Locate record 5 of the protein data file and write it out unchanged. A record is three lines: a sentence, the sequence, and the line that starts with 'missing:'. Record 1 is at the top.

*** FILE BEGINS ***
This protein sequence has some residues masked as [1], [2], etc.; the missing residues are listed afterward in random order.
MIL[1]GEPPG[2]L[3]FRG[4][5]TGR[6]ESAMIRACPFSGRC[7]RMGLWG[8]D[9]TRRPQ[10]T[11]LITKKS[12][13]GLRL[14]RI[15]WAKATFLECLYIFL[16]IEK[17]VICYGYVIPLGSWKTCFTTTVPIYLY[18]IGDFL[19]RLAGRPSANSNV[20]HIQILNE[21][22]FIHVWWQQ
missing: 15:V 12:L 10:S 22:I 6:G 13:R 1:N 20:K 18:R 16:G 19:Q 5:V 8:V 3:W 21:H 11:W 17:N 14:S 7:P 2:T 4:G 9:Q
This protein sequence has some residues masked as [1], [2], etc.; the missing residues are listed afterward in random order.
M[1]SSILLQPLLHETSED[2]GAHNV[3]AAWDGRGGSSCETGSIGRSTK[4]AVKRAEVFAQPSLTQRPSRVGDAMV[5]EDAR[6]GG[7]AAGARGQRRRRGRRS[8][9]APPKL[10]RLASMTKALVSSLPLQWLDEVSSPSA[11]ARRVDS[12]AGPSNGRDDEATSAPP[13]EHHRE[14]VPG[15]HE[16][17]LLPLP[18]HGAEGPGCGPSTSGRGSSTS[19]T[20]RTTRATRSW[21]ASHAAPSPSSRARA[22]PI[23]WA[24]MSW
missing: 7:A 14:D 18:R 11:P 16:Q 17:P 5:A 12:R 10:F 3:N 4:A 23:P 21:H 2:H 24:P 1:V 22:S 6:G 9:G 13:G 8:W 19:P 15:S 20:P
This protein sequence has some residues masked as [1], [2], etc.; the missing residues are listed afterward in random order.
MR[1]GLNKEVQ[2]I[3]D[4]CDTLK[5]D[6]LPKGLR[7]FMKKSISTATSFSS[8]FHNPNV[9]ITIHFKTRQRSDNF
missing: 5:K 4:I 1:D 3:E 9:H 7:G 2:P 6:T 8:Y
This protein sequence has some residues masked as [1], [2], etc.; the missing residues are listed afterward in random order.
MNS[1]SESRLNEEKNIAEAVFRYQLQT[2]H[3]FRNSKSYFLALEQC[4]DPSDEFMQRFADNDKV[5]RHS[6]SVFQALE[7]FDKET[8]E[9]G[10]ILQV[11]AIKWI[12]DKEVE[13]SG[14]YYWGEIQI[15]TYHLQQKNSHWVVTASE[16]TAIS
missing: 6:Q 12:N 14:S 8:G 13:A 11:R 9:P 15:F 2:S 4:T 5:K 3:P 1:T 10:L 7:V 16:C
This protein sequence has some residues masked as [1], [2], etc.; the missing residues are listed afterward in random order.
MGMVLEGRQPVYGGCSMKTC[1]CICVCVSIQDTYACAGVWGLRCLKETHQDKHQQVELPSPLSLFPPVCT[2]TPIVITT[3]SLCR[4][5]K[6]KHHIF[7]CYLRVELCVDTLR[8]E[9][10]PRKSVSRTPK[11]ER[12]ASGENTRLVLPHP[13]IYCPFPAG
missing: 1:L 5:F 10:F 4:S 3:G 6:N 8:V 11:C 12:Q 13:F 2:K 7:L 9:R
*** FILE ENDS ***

This protein sequence has some residues masked as [1], [2], etc.; the missing residues are listed afterward in random order.
MGMVLEGRQPVYGGCSMKTC[1]CICVCVSIQDTYACAGVWGLRCLKETHQDKHQQVELPSPLSLFPPVCT[2]TPIVITT[3]SLCR[4][5]K[6]KHHIF[7]CYLRVELCVDTLR[8]E[9][10]PRKSVSRTPK[11]ER[12]ASGENTRLVLPHP[13]IYCPFPAG
missing: 1:L 5:F 10:F 4:S 3:G 6:N 8:V 11:C 12:Q 13:F 2:K 7:L 9:R